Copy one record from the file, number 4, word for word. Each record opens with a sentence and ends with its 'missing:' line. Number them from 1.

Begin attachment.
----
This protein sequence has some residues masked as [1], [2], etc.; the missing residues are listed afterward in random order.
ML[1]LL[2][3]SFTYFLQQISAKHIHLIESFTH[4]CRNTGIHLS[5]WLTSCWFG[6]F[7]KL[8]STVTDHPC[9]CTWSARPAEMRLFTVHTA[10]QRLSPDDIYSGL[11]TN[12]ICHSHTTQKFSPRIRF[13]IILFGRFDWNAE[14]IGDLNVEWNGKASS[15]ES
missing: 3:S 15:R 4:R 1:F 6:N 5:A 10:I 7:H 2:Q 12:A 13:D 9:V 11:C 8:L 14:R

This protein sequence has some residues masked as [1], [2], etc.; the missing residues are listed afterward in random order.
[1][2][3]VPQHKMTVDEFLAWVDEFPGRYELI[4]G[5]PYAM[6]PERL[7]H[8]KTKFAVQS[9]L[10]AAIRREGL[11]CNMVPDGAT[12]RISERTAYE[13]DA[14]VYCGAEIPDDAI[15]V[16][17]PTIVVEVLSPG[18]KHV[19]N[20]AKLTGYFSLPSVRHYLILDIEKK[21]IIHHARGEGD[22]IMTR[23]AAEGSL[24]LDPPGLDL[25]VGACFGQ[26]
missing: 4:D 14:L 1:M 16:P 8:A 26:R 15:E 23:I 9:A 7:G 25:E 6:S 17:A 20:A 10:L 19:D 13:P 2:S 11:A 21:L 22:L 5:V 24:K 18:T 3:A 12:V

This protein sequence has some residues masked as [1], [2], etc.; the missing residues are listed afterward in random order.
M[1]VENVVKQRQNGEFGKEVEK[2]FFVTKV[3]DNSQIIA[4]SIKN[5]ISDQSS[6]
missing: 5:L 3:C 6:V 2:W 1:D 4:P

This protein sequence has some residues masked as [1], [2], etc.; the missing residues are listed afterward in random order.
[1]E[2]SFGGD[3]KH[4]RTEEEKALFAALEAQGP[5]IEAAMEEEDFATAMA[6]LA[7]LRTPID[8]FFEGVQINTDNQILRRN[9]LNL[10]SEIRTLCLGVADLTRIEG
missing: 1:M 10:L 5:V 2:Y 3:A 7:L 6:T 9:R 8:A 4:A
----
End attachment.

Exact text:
This protein sequence has some residues masked as [1], [2], etc.; the missing residues are listed afterward in random order.
[1]E[2]SFGGD[3]KH[4]RTEEEKALFAALEAQGP[5]IEAAMEEEDFATAMA[6]LA[7]LRTPID[8]FFEGVQINTDNQILRRN[9]LNL[10]SEIRTLCLGVADLTRIEG
missing: 1:M 10:L 5:V 2:Y 3:A 7:L 6:T 9:R 8:A 4:A